4. Equinox Spring Water Became A Business
Mount Equinox had an ample supply of pure spring water. In the 1880s, it was described as “the best and purest water” and was an incredible luxury for the guests to enjoy. After that, it became a profitable business because guests wanted the water sent to them at their homes. The Equinox Springs Company began bottling and selling water and other products such as ginger champagne and ginger ale. A case of 24 half-bottles sold for $3.25 and could be shipped for .50 cents. The company closed in 1920.
5. The Equinox House Had Marble Sidewalks
The quarry near Manchester possessed gorgeous white marble. It became a big industry in the 19th century, and the town used the stone to craft sidewalks. Today, those sidewalks remain, and there are over 4 miles paved with the marble excavated years ago. The first of these marble sidewalks were laid in front of the Equinox House in 1832. Today, the marble in front has been replaced with textured pavers because marble is slippery. Still, the original stone now acts as a border around the pavers.
6. A Secret Passage Revealed
When renovations began in 1991, workers made some exciting discoveries. First, they discovered a secret passageway in the attic between two rooms in different wings of the hotel. No one knows why these rooms were connected in this way, but it’s fun to guess what it may have been used for and by whom.
Another find was the original hotel scale restored to working order in 2004. Since the menus at the Equinox House were so varied and the portions so generous, patrons weighed themselves after their vacations. If they gained weight, the hotel helped them regain their strength and vitality. The scale proudly resides in the spa today.
7. A Golf Club Adds To Outside Pursuits
The Equinox House offered its Victorian guests lawn tennis, croquet, fishing, and picnicking excursions. Guests could use the hotel carriage-provided footmen and rides to their destination further afield for picnics. Golf became a new outdoor pursuit to offer at the Equinox House. By 1894, George Orvis laid out a six-hole course for The Hillside Golf Club. According to hotel history, George used chestnut posts strung with barbed wire to keep cows and sheep off the fairways and putting surfaces. Iron wheeled tractors kept the grass trimmed. In 1896, The Hillside Golf Club expanded and offered visitors nine holes. Robert Todd Lincoln played with former President Taft here.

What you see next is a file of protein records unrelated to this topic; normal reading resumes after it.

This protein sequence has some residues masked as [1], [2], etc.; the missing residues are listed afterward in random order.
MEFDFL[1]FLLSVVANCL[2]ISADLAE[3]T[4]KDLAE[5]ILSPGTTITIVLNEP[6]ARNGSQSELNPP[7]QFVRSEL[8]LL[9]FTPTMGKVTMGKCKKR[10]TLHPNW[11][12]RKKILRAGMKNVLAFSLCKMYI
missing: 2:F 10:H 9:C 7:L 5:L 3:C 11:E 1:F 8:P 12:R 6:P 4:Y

In 1900, Walter Travis, a native of Australia, won the U.S. Amateur Golf Championship only 4 years after learning how to play the game. He coincidentally designed the Ekwanok Country Club, a private course in Manchester Village. He went on to win three more U.S. Amateurs and one British Amateur before returning to golf course design. At the request of Louise Orvis, who assumed ownership in 1917, Travis designed a new course at the Equinox House, called the Equinox Links Club circa 1927. Its original purpose was to handle the overflow of players from neighboring Ekwanok, and his newest design abutted his first architectural gem. Walter Travis loved Manchester so much he is buried in Dellwood Cemetery down the road from his legacy courses. In 1991, Rees Jones undertook a significant renovation to the former Equinox Links spending 3.5 million dollars to restore and update Travis’s original design. The improvements included the “appearance and playability of the hazards and greens,” keeping the routing intact on the par 71, 6,423-yard beauty.
In 2007, HEI Hotels and Resorts became the newest proprietors of the Equinox Golf Club & Spa. HEI continued the tradition of previous owners and added to the footprint of the resort whose slogan is “Serving the Republic since before there was a Republic.” HEI acquired the former home of Abraham Lincoln’s granddaughter, a bed and breakfast called The 1811 House. Initially built in the 1700s, it’s a Federal Style home that sits across the street from today’s Equinox Golf Resort & Spa. The historical home overlooks the golf course and consists of 13 rooms, fireplaces, porches, and many original art pieces and antiques.
While Vermont may not be among the largest states, its uniqueness, and long history make it an interesting place to vacation, as you can see from these articles: